Sir Rowland Hill was given the task of capturing a bridge of boats constructed by the French at the village of Almaraz, which provided a key supply role. A force, which included the brigade under Major General Howard, comprising the 50th, 71st and 92nd Regiments, together with a Company of the 60th Rifles, was dispatched for this purpose.

The initial attack was made by the 50th and part of the 71st and was successful. Meanwhile the 92nd reached the bridge just as the fleeing French were endeavouring to make their way across. Such was the crush of French on the bridge, together with fire from the guns which the Allies had turned on them, that some of the boats had been cut away. Many of the fleeing French were pushed to their deaths in the raging torrent, whilst others took the safer option of surrendering to the Highlanders.

 THE BATTLE OF VITORIA, JUNE 1813

At the Battle of Vitoria a British, Portuguese and Spanish army under Wellington defeated the French army under Joseph Bonaparte and Marshal Jean-Baptiste Jourdan near Vitoria in Spain, eventually leading to victory in the Peninsular War.

At 8am on 21 June, Wellington’s co-ordinated attack was opened by Hill’s 2nd Division, Morillo’s division of Spanish infantry and Cadogan’s Brigade crossing the Zadorra at Puebla to attack the heights overlooking the French position. By noon the road had been cut. Throughout the afternoon, the French were gradually pushed back before being finally sent into headlong retreat. Bonaparte had not only suffered severe casualties but also the loss of virtually all his artillery and transport. His army was spent as a fighting force.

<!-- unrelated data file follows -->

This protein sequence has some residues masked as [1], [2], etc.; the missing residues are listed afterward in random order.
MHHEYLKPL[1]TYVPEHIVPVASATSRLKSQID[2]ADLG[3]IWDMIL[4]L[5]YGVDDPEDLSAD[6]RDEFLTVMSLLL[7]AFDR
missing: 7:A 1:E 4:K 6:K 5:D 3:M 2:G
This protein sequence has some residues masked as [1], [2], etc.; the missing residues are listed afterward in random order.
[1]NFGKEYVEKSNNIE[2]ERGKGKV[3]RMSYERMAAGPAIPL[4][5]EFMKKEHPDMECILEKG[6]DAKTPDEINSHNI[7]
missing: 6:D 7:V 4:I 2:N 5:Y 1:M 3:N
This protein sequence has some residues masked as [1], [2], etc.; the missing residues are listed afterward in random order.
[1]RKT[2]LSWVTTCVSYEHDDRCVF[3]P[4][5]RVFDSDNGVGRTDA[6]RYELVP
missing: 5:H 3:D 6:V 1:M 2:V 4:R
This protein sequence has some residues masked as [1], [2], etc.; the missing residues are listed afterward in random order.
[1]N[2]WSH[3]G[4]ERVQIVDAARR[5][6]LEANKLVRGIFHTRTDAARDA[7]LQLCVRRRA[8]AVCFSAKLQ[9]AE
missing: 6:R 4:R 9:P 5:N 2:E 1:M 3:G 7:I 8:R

THE BATTLES OF THE PYRENEES, JULY 1813

Collectively known as the Battles of the Pyrenees, the 92nd were primarily involved in the battle to hold the Pass of Maya. The defence of the Pass was entrusted to the 1st Brigade, commanded by Colonel John Cameron of Fassifern of the 92nd. Scarcely had the right wing of the 92nd (only 200 strong) formed line than they were assaulted by a French force of about 3,000 veterans.

The French opened a terrible fire of musketry on the Highlanders, which they returned with vigour. At length the wing of the Regiment, together with the 50th Regiment, retired to that part of the Pass held by the left wings of the 92nd and the 71st Highlanders. The defenders now sustained harsh fire from the French, suffering 50% casualties but they held the pass. The fighting in and around the Pass continued for a further six days, although the fighting on 25 July was the fiercest.

THE BATTLE OF NIVE, DECEMBER 1813

On the night of 12 December, a temporary pontoon bridge over the River Nive at Villefranque was washed away. This isolated General Rowland Hill’s 14,000 men and 10 guns on the east bank of the river, just as the French under Marshal Soult were reorganizing for an assault. Seizing his chance, Soult quickly concentrated his forces to the east bank of the river and attacked. Hill’s troops were outnumbered 3:1 but held on to their position for hours in a bitter fight. The arrival of reinforcements under Wellington across the now repaired pontoon bridge enabled Hill to launch a counter-attack. The French were forced back to Bayonne. They had lost 3,300 men killed, wounded and captured.

THE BATTLE OF ST. PIERRE, DECEMBER 1813

On 13 December 1813, the 92nd Regiment were tasked with clearing the village of St Pierre of French forces. During the battle, one of the pipers at the head of the Regiment was killed as he played ‘Cogadh na Sith’. Another quickly took his place and when he too was killed a third stepped forward before the village was finally taken. The tale of the three pipers of St Pierre spread back to the Highlands, where their courage was widely celebrated, and the story entered into the lore of The Gordon Highlanders.